First of all, let's define "diatonic"
To put it simply, the term diatonic refers to a selection of notes having no sharps or flats other than those prescribed by the key signature. For example, something that is diatonic to C major has the notes C, D, E, F, G, A and B, but no sharps or flats; something that is diatonic to C# major has the notes C#, D#, E#, F#, G#, A# and B#, but no flats or naturals; and so on.
In the case of the harmonica, it usually means that the instrument's layout has the notes of a particular major scale, some of which may be omitted and/or repeated, but has no notes from outside of that scale. For almost a century after it was invented, the harmonica was nearly always a diatonic instrument and several varieties of the diatonic harmonica evolved over the years.
The Richter harmonica is what most people mean when they use the term "diatonic harmonica". In fact, the term Richter seems to be most commonly used to describe the tuning layout of the typical diatonic harmonica, although strictly speaking it actually describes the way the harmonica is constructed. The Richter System harmonica is a single reed diatonic, which means that each note on the instruments is sounded by one reed, as opposed to double reed diatonics such as the various octave and tremolo instruments where each note is sounded by a pair of reeds. The Richter harmonica has between four and sixteen holes in the mouthpiece, each hole being more or less square in shape and leading to a chamber which supplies air to two reeds, one blow reed and one draw reed:
Richter harmonicas usually have some sort of "sandwich-style" construction with a comb placed between two reedplates, one reedplate (usually the upper reedplate) carrying the blow reeds the other (usually the lower one) carrying the draw reeds. Typically, the blow reeds are riveted at the end nearest the mouthpiece and the draw reeds are riveted at the end nearest the closed end of the chamber.
The name for this style of construction comes from the person said to have invented it, either Anton Richter or Joseph Richter (or perhaps neither!) who either came from Haida or Haidau, hence the alternative term Haidaer (or Haidauer) System. Several dates are given for his invention and he is credited with adding draw notes to the harmonica and establishing the familiar tuning system most commonly used on this type of harmonica. However, solid historical evidence for this is lacking. Draw reeds were being used on aeolinas before the modern harmonica types were invented and the so-called "Richter tuning" was used on diatonic accordions and several other free reed instruments devised in Europe during the 1800s. In fact, the tuning of the Richter harmonicas has varied slightly over the years, although it usually has a pattern that gives repeated triads rooted on the tonic as blow notes and an extended 7th chord rooted on the fifth as the draw notes:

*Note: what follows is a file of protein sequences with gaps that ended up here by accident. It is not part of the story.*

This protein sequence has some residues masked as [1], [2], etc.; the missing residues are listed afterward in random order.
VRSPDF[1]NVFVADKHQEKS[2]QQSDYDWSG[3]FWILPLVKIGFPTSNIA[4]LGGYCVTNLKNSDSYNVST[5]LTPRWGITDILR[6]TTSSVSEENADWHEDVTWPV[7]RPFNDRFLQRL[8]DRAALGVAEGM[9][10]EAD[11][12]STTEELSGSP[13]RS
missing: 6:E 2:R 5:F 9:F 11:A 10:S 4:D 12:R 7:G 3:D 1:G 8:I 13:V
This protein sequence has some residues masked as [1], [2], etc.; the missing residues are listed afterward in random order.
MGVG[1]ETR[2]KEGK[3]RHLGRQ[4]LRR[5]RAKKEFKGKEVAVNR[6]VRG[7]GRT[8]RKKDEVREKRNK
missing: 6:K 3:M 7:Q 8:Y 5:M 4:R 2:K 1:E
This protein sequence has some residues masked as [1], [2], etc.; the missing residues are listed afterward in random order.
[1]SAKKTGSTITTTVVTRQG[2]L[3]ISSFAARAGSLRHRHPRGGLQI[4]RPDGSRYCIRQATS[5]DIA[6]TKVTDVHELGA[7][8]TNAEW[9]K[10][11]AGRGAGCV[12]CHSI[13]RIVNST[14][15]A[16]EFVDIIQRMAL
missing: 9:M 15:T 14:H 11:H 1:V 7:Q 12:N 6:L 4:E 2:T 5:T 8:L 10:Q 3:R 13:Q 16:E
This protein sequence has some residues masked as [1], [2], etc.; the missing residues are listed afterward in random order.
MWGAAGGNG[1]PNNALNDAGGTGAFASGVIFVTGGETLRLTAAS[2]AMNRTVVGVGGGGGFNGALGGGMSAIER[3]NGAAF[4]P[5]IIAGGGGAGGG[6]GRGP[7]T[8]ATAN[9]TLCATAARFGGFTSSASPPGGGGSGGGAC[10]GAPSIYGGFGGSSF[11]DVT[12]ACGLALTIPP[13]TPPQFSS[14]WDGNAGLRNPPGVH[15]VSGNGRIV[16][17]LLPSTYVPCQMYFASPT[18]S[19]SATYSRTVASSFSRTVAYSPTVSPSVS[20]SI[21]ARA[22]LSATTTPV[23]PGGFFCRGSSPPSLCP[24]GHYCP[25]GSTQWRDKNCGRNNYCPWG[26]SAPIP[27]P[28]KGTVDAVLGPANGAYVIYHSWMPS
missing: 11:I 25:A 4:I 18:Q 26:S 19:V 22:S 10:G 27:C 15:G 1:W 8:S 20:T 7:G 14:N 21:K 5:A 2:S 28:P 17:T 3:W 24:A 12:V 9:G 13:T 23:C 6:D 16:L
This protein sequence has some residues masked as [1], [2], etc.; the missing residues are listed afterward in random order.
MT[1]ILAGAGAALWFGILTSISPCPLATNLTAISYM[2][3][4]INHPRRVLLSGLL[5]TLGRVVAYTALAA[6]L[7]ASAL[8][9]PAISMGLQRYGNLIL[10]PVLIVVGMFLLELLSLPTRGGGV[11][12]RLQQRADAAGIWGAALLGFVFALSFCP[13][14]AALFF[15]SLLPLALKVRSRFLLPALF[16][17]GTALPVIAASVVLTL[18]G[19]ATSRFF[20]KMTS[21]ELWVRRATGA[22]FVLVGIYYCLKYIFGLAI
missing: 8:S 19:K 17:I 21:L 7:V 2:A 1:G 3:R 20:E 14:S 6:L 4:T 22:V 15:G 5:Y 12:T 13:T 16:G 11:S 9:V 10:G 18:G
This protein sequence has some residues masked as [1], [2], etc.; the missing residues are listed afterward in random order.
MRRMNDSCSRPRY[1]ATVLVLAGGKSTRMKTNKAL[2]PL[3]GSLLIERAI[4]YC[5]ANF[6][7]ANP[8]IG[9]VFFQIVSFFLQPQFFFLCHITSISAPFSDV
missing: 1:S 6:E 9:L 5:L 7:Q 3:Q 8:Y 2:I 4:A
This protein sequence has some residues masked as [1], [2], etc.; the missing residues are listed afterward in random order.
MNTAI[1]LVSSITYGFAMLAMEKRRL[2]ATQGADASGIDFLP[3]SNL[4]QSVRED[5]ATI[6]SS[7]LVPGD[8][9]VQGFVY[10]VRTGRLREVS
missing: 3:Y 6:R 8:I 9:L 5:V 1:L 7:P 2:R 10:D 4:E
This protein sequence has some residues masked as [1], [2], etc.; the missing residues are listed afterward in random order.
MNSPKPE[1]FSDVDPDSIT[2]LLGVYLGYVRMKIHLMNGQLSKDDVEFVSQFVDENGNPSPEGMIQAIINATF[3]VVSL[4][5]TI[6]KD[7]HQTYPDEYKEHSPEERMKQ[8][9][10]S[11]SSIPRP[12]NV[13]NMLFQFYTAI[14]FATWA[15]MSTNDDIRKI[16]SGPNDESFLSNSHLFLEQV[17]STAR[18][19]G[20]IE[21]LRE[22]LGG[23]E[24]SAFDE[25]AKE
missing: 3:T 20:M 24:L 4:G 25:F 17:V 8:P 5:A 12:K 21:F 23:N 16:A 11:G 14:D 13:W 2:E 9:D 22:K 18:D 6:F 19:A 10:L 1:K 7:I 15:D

On larger harps, this pattern could be extended at each end:
On smaller harps, just a section of the pattern is used:
Sometimes the root of the draw chord is replaced with a seventh:
Sometimes the pattern is shifted one hole to the left:
Sometimes different notes are omitted:
In the late 1800s, a minor tuned version was devised:
All of the above variations were based around being able to play a simple diatonic scale in the mid-range of the instrument, with simple accompaniment chords in the low octave. In the early 1900s, another layout was developed which repeated the complete major scale in the low, mid and high registers with the idea of being able to play melodies over a wider range, without having accompanying chords built into the instrument. This later became known as Solo Tuning and is now the most popular arrangement of notes on the chromatic harmonica:
Some Richter harmonicas have combined elements of the solo tuning with the older chord-based tuning:
Of course, in more recent years, companies such as Lee Oskar, Hohner and Huang have brought out even more specialised tunings for the Richter System harmonica, but most of them follow the basic idea of repeated triads on blow notes and some sort of 7th chord for the draw notes. The Little Lady, the Oskamonica, Seydel Big Six, Hohner Marine Band and Special 20, Lee Oskar, Suzuki ProMaster and Overdrive, Hering Master Blues and Black Blues, Huang Silvertone and Star Performer, Weltmeister Blackbird, etc., etc., are all examples of Richter System harmonicas.
Single harmonicas are quite often used for music education in the Far East, but are not at all well known in the West. They have square holes in the mouthpiece arranged in groups for each octave, with each hole leading to a chamber that contains a single reed, either blow or draw, with all the reeds mounted on a single reedplate:
Usually each group begins with a B and ends with an A, with a slightly thicker vertical divider before the start of the next octave. In the case of the of the instrument pictured above (a Suzuki S-15), the first hole is a blow G and the second hole a draw A. Then there is a spacer, followed by B draw, C blow, D draw, E blow, F draw, G blow, A draw. Another spacer, then a partial octave B to G. I have never seen examples of this style of harmonica in keys other than C, although I would not be too surprised to learn that they exist. Examples of the Single Harmonica include the Suzuki S-15 and S-22, the Tombo Single 22 (1122), the Yamaha YH-15SN and YH-15T, the Leo Shi Bass and Cello harmonicas and many others. Leo Shi also make some double reed versions of this style of instrument (in both tremolo and octave tunings) and I believe Yamaha also make a tremolo version (the #220). Not surprisingly, these double reed versions use a similar layout with both an upper and lower row of holes: